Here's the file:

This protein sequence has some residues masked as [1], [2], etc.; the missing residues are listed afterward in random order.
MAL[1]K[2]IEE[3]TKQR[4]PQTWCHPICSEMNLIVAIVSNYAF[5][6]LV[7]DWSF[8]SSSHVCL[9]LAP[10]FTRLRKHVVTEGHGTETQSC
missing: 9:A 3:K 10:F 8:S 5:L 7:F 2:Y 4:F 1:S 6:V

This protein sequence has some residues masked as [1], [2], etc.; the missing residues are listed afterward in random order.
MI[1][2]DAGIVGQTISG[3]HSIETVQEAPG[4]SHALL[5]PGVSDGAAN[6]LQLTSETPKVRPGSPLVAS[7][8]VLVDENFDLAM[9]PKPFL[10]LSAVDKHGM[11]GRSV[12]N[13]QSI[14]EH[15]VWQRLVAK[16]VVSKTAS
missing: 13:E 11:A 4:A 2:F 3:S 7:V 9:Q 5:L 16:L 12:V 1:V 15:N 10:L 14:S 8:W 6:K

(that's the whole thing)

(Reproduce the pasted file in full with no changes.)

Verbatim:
This protein sequence has some residues masked as [1], [2], etc.; the missing residues are listed afterward in random order.
MAL[1]K[2]IEE[3]TKQR[4]PQTWCHPICSEMNLIVAIVSNYAF[5][6]LV[7]DWSF[8]SSSHVCL[9]LAP[10]FTRLRKHVVTEGHGTETQSC
missing: 9:A 3:K 10:F 8:S 5:L 7:F 2:Y 4:F 1:S 6:V

This protein sequence has some residues masked as [1], [2], etc.; the missing residues are listed afterward in random order.
MI[1][2]DAGIVGQTISG[3]HSIETVQEAPG[4]SHALL[5]PGVSDGAAN[6]LQLTSETPKVRPGSPLVAS[7][8]VLVDENFDLAM[9]PKPFL[10]LSAVDKHGM[11]GRSV[12]N[13]QSI[14]EH[15]VWQRLVAK[16]VVSKTAS
missing: 13:E 11:A 4:A 2:F 3:S 7:V 9:Q 5:L 16:L 12:V 1:V 15:N 10:L 14:S 8:W 6:K